Dr Lewis Mattin

Dr Lewis Mattin

I have an undergraduate degree in Exercise Nutrition and an MRes in Sports Nutrition from Nottingham Trent University (NTU), where I worked closely with Dr Lewis James. I was a postgraduate teaching assistant at Manchester Metropolitan University (MMU), where I also completed a PhD. During this time, I studied how exercise effect gastrointestinal function, appetite, and metabolic regulation with guidance from Dr Gethin Evans & Dr Adora Yau. In 2021, I joined the University of East Anglia as a Lecturer in Physiology before taking up my current position in 2023 at the University of Westminster as a Lecturer in Human Physiology.

I am a Fellow of the Higher Education Academy. Furthermore, I am an active member of The Physiological Society, in which I am the representative at the University of Westminster and a full member of the Society for Endocrinology, in which I am a member of the public engagement committee.  

In addition to these core interests, I am actively engaged in research aiming to recognise how the human microbiome triggers the gut-brain axis, leading to changes in appetite and gut permeability; the relationship between diet and exercise within ethnic minorities (DoS: Manpreet Mujral). Furthermore, research which identifies the mechanisms of ageing and novel active components of macro and micro-nutrients using a range of populations: healthy, overweight, athletic, sport, and exercise nutrition settings predominantly using Human Volunteers

This research aims to enhance knowledge related to metabolic regulation, time of day feeding, and weight management. With a particular interest in endocrinology related to gastrointestinal hormones.

Enquirers from students looking for self-funded PhD studies or summer research assistants are welcome (l.mattin@westminster.ac.uk)

Dr Mattin is an active early career translational scientist with experience in exercise, health, and extreme environmental physiology/ nutrition. His interests spans from elite performance from being an international Swimmer to a range of physical activity topics and further research interests:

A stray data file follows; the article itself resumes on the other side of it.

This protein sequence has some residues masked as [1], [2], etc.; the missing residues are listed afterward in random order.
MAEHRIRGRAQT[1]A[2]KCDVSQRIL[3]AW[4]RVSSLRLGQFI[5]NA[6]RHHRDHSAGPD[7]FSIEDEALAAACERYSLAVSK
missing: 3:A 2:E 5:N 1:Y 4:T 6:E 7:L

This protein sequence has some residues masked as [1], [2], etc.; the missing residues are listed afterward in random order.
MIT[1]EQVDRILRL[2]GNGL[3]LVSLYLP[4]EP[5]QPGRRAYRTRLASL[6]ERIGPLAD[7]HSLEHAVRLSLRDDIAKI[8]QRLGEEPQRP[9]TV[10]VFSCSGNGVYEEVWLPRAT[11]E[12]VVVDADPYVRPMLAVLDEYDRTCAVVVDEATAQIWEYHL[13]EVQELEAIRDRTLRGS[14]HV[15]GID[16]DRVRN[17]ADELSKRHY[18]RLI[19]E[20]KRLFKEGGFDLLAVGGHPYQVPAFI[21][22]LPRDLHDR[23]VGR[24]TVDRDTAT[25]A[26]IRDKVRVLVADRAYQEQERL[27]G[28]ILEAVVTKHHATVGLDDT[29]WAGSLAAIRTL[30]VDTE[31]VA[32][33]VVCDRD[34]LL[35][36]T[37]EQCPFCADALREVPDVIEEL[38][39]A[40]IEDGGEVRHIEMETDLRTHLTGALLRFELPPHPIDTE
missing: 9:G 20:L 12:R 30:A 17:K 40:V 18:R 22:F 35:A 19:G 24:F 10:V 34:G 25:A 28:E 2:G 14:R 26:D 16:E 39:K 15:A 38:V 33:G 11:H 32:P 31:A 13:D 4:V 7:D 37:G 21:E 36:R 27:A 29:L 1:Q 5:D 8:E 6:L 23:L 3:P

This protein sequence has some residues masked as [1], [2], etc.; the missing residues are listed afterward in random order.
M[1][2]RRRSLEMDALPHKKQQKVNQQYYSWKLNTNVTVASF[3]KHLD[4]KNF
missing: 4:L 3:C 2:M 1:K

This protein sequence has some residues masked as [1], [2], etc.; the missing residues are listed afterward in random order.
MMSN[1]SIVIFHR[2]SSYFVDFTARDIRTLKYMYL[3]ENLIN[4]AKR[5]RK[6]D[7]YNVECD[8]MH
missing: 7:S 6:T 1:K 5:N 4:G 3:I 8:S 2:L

His research employs randomised controlled trials using human volunteers to study the effects of nutrition and exercise on the gut-brain axis and metabolic regulation. The primary focus is to comprehend weight management within a recreational fit population to prevent long-term fat accumulation after exercise. Secondly, recognise how substrate utilisation, appetite and gastrointestinal response change as humans move from an unhealthy condition to a healthy state. 

Although, this research has a strong exercise prescription and nutritional origin, it also has a compelling endocrinology focus related to changes in gut hormones (Ghrelin, GLP-1, and PYY), after exercise, nutrient ingestion or within a fasted state. This research area is multidisciplinary and sits on the edge of serial societies and grant funding interests (BBSRC and MRC). 

Research Topics & Interests 

Fasted vs Fed

Circadian Rhythm

Exercise Snaking

Gut Microbiome

Gut brain Axis 

Sport Performance & Nutrition 

Ongoing projects

The gut microbiome: What is the relationship between diet and exercise within ethnic minorities (PhD Student: Manpreet Mujral 2023 -)

Investigating adaptations to extreme endurance to unearth the molecular and physiological basis of cardiovascular resilience (PhD Student: Mr Success Ajayi 2024-)

Appetite regulation: How does long-term training state effect gut-derived hormones and adiposity (Seeking funding and support )

Enquirers from students looking for self-funded PhD studies or summer research assistants are welcome (l.mattin@westminster.ac.uk).

Sustainable Development Goals
In brief

Research areas

Human Physiology, Gastrointestinal Health , Exercise Prescription and Endocrine

Skills / expertise

Human Intervention , Clinical Trials, Applied data collection and Blood Sampling

Supervision interests

Gastrointestinal Health, Appetite Hormones , Metabolic Adaptation, Weight Management and Gut-Brain Axis

European Hydration Institute

Institutional Engagement Award

The Physiological Society